Cover image for Do you love football?! : winning with heart, passion, and not much sleep
Do you love football?! : winning with heart, passion, and not much sleep
Gruden, Jon.
Personal Author:
First edition.
Publication Information:
New York : HarperCollins, [2003]

Physical Description:
viii, 246 pages : illustrations ; 24 cm
Personal Subject:
Added Author:
Format :


Call Number
Material Type
Home Location
Item Holds
GV939.G78 D63 2003 Adult Non-Fiction Non-Fiction Area
GV939.G78 D63 2003 Adult Non-Fiction Central Closed Stacks

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"I'm not a scratch golfer. I don't know how to bowl. I can't read the stock market. Hell, I have a hard time remembering my wife's cell phone number. But I can call 'Flip Right Double X Jet 36 Counter Naked Waggle at 7 X Quarter' in my sleep."

Sleep? Well, Jon Gruden doesn't sleep much. Driven by a never-ending quest to learn and achieve, the NFL's hottest coach -- and youngest ever to win the Super Bowl -- gives readers field-level access to the heart, passion, and principles that have carried him on the wild ride to the top of his profession.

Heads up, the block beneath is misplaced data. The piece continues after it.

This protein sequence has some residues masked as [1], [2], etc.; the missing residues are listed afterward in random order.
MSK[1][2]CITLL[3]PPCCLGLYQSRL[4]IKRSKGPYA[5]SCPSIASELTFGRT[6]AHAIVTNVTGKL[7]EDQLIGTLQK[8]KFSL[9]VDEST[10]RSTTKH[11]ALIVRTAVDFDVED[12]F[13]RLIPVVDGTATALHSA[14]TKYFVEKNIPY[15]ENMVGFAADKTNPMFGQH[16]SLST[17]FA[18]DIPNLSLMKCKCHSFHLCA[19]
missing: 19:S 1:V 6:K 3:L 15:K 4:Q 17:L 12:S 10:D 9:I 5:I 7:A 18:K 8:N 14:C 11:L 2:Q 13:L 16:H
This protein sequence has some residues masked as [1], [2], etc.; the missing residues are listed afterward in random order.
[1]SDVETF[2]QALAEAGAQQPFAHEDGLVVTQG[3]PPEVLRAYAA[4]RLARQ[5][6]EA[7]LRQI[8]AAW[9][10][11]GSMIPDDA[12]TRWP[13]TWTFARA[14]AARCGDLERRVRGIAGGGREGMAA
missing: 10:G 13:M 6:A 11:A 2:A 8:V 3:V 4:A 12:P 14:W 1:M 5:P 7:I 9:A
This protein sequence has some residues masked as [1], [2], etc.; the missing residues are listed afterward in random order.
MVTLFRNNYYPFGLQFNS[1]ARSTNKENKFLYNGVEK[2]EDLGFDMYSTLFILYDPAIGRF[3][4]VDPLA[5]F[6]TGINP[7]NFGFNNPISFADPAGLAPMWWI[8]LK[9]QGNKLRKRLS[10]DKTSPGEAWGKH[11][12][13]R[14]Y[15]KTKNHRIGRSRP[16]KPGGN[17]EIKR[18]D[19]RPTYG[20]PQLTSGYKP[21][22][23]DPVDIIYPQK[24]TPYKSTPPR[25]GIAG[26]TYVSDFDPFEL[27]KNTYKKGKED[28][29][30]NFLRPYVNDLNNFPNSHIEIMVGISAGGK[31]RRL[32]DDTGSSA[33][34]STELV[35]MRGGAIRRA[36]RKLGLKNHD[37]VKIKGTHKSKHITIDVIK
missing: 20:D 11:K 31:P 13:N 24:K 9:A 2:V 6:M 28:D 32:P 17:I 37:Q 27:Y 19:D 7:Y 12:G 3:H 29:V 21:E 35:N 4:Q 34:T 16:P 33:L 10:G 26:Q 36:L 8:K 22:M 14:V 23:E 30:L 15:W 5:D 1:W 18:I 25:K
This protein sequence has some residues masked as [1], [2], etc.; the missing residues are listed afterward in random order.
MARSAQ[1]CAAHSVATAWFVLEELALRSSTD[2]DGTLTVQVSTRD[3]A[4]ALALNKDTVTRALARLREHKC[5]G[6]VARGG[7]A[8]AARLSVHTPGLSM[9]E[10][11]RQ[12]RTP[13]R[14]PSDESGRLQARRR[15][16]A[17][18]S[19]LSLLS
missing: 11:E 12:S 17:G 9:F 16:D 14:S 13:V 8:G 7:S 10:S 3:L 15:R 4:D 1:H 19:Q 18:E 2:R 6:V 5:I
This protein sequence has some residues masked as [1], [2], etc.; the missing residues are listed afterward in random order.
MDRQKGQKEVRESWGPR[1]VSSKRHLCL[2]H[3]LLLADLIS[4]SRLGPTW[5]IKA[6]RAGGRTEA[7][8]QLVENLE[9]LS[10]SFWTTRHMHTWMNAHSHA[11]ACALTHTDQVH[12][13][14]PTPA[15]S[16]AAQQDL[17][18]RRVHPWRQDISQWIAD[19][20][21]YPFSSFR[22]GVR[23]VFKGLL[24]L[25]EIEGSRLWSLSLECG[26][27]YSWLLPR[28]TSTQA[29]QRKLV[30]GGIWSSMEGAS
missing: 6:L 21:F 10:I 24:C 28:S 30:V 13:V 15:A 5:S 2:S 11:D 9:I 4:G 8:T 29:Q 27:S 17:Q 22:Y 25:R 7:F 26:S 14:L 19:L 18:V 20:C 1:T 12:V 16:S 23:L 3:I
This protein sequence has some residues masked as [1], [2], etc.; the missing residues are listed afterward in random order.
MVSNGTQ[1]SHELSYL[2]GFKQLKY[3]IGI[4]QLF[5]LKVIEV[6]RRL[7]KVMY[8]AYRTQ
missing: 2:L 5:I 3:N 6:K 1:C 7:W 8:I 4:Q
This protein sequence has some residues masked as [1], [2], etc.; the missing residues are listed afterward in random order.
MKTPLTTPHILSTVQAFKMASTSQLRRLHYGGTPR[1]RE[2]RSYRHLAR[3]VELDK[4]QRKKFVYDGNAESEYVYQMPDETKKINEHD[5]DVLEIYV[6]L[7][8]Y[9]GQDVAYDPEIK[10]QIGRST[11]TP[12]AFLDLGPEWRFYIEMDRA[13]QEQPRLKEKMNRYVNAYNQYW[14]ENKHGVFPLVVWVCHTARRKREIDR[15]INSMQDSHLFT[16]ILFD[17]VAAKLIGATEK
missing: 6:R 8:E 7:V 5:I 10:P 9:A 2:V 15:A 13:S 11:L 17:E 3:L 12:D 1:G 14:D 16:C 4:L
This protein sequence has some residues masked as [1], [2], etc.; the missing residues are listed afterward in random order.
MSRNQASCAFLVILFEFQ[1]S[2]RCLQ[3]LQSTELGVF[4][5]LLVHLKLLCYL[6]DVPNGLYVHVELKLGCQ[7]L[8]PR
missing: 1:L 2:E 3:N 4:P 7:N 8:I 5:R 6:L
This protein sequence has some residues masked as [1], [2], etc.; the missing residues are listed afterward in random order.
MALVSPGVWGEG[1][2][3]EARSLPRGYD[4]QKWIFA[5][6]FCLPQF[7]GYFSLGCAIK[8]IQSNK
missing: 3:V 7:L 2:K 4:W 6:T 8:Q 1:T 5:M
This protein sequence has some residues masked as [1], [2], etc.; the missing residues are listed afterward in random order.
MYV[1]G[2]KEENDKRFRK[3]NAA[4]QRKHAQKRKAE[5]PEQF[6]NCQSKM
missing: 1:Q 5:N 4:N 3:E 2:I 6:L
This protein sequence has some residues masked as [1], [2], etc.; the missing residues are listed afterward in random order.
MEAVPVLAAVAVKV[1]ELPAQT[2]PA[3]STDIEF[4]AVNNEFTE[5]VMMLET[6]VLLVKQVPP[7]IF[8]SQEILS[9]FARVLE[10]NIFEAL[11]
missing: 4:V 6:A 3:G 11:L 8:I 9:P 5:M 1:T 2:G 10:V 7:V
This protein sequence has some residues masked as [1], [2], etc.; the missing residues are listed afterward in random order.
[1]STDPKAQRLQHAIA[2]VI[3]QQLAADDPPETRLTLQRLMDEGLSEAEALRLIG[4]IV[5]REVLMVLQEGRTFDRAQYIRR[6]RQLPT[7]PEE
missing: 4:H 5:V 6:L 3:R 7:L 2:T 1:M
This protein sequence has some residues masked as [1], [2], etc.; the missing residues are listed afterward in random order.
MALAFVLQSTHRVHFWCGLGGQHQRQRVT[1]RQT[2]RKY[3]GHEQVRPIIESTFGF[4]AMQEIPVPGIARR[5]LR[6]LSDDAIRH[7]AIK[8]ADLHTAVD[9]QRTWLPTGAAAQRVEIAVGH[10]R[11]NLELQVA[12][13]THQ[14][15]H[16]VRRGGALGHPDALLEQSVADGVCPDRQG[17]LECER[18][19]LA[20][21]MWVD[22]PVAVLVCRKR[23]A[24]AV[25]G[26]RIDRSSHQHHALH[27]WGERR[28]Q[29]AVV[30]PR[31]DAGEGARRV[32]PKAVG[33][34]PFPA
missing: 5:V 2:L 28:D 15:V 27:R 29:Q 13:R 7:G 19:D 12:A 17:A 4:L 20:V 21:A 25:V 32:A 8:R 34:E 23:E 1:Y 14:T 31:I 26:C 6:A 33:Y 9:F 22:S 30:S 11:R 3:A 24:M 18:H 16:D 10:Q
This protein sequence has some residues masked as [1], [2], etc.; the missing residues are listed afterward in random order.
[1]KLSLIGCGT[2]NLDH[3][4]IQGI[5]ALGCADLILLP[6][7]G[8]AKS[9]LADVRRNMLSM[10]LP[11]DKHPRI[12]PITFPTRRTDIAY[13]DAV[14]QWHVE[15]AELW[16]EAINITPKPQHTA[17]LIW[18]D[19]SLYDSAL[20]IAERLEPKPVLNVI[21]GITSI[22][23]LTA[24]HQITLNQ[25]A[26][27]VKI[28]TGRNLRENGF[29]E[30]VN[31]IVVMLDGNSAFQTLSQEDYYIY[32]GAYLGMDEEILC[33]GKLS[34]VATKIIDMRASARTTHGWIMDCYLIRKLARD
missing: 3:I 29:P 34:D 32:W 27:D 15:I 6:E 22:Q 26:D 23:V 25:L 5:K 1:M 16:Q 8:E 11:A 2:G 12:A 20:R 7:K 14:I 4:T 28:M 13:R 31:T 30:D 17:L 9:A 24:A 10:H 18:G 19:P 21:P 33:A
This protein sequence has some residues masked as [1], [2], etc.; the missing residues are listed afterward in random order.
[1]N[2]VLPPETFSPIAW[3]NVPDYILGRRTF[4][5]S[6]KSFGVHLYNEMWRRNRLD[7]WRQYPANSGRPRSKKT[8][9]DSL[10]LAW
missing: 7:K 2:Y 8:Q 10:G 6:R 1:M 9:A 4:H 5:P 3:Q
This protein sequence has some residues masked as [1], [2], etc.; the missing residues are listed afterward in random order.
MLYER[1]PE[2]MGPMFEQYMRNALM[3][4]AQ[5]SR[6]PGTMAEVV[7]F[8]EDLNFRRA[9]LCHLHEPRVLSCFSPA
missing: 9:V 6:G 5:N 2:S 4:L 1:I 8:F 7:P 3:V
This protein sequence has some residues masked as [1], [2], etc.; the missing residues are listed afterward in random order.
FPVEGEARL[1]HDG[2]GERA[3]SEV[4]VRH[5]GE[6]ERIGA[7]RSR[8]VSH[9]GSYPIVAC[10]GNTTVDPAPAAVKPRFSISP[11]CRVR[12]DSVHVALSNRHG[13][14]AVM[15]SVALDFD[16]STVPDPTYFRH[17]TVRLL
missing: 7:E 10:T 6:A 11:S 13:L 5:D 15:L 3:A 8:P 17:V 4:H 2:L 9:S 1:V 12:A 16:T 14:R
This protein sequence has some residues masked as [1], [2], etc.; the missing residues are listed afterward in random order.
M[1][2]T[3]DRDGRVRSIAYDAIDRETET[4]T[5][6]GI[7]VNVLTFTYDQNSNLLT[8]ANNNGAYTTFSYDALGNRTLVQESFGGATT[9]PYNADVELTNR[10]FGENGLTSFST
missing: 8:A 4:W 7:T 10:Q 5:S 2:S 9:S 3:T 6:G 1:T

Winning is in Gruden's blood. The son of a football lifer, he followed his dad to various programs, including Indiana, where he was a ball boy to Bobby Knight's Hoosiers, and to Notre Dame, where he had an insider's view of Dan Devine's Fighting Irish. Watching them inspired him so that when he realized his hands were too small to be a pro football player, this Division III quarterback decided he'd coach. Insanely detail oriented, he practiced drawing circles, thousands of them, so that he could chart plays perfectly.

Still, Jon couldn't tell the difference between a three-technique and a five-technique. That drove him to work even harder, though, and he would pick up the fundamentals from top-notch college programs that would prepare him to work in the birthplace of the West Coast offense, San Francisco, for the start of what he viewed as the NFL version of a Harvard education.